CIE Method of Assessing Daylight Simulators, Fig. 3

Spectral radiance factors of the first standard specimen and those of the metameric comparison specimens for D50, D65 resp. D75. for visible range assessment

For the calculation of the visible range metamerism index Mv, the relative spectral irradiance of the simulator has to be determined in the 380–780 nm wavelength range at 5 nm intervals and over 5 nm bands and normalized so that the assessment is independent of the absolute value of irradiance. (As data are generally needed also for the determination of the UV range index, the measurements are performed, whenever viable, in the 300–780 nm range.) Tristimulus values and CIELAB coordinates are then calculated in the usual way for the five metameric pairs, and the average of the five color differences gives the visible range metamerism index M v . The visible range quality grade is calculated according to Table 1.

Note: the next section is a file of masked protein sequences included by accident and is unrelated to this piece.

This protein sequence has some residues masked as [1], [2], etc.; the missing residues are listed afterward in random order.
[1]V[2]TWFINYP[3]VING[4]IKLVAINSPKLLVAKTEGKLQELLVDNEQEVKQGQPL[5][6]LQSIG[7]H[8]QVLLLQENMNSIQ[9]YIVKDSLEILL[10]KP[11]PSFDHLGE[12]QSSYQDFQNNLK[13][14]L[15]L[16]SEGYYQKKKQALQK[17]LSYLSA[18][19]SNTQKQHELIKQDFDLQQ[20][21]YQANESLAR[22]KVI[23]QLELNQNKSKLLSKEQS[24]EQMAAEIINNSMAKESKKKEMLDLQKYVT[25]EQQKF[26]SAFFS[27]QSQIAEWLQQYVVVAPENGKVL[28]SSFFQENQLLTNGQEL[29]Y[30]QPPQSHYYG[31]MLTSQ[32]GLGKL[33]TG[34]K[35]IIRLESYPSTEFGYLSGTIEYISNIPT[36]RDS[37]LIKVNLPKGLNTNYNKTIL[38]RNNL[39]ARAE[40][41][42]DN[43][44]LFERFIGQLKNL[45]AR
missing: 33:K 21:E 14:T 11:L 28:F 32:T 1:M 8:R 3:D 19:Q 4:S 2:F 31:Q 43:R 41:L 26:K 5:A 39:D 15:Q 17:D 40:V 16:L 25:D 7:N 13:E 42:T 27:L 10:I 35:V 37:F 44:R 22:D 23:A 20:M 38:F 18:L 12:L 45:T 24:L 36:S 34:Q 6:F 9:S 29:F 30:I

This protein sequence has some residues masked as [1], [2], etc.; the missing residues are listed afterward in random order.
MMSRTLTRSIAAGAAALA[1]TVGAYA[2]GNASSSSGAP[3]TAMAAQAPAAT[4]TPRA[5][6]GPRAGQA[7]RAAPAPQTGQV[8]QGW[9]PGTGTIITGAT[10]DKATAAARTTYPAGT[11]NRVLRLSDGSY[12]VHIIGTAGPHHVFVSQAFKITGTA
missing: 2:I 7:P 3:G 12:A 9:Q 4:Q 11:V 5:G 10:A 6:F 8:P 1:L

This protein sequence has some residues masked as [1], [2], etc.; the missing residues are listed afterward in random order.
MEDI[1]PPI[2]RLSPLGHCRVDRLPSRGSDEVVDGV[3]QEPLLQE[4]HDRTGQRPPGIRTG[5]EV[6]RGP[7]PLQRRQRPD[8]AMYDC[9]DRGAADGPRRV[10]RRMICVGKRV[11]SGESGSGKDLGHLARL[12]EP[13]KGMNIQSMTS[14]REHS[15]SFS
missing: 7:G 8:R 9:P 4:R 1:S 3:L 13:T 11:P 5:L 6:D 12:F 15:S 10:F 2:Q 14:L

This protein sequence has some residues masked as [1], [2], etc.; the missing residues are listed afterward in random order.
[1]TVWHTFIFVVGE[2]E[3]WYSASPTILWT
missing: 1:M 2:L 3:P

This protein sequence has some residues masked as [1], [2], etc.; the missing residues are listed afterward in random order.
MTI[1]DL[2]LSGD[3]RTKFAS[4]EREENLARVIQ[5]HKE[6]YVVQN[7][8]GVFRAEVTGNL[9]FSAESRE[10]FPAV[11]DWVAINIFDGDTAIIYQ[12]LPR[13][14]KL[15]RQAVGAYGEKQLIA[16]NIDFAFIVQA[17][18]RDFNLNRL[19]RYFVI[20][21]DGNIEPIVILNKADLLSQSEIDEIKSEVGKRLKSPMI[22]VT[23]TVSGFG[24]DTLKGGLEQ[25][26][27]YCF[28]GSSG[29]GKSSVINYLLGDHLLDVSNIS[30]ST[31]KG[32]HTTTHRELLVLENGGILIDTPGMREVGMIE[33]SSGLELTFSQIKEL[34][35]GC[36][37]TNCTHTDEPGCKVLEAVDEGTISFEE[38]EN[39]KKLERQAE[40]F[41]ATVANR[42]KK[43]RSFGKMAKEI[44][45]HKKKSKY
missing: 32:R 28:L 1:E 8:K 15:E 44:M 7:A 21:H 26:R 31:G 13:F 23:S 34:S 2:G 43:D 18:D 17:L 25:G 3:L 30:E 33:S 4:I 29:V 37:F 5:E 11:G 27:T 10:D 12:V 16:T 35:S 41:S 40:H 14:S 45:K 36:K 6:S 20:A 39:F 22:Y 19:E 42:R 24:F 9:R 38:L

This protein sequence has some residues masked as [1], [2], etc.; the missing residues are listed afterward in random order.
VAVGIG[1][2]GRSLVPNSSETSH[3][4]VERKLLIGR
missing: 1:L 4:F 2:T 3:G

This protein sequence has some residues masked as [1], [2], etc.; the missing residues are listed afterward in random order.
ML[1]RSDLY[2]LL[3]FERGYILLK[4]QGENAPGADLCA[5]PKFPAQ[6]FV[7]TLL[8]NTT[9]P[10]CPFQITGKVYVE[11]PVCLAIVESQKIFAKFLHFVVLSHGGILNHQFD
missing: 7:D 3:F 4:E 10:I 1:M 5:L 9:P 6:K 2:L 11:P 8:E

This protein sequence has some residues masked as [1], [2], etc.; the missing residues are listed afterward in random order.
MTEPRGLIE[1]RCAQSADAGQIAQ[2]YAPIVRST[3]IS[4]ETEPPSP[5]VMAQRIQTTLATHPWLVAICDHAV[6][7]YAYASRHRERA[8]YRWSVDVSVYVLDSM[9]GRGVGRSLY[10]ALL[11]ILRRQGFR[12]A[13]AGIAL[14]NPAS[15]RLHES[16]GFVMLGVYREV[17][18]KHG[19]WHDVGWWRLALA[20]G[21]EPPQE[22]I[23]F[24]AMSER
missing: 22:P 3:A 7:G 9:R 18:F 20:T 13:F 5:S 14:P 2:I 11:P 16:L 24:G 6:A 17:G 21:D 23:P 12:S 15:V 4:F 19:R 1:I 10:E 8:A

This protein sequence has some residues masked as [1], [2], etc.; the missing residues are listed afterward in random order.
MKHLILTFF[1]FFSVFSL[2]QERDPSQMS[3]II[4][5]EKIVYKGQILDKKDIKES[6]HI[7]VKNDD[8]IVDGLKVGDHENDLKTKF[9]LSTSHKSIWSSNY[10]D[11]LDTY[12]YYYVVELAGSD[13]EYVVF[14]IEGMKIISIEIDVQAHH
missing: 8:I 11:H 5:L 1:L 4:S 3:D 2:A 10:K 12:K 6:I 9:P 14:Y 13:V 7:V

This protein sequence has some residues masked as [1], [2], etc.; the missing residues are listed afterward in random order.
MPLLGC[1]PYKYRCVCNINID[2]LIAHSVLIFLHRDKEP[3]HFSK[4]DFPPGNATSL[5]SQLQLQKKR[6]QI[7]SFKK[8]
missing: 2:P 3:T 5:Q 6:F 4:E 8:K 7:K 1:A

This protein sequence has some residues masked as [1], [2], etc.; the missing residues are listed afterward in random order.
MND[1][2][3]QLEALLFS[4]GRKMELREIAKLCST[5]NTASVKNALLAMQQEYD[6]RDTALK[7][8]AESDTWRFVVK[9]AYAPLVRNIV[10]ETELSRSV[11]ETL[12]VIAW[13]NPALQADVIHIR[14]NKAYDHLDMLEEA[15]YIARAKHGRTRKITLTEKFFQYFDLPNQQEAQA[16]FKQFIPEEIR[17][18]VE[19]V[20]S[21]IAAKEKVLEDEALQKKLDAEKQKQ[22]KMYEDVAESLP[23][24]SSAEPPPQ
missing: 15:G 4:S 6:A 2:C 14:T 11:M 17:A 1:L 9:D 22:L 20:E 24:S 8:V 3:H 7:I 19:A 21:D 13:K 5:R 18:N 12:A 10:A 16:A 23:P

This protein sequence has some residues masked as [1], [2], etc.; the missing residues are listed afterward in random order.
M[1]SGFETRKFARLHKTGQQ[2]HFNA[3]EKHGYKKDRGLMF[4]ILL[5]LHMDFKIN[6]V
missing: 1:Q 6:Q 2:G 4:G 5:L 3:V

CIE Method of Assessing Daylight Simulators, Table 1

Quality classification of daylight simulators [1]

Quality grade

Metamerism index

M v or M u

A

≤0.25

B

>0.25–0.50

C

>0.50–1.00

D

>1.00–2.00

E

>2.00

The visible range quality classification of daylight simulators is thus calculated through the following steps:
  • Determine the relative spectral irradiance of the light source in the 380–780 nm range

  • Calculate the tristimulus values and the CIELAB coordinates for each of the five standards and the five comparison specimens under the reference illuminant and under the test light source

  • Calculate the CIELAB color differences between each standard and the respective comparison specimen under reference illuminant (should be near zero) and under the test light source

  • Calculate the average of the five color difference values

  • Determine the quality grade using Table 1

Ultraviolet Range Evaluation of Daylight Simulators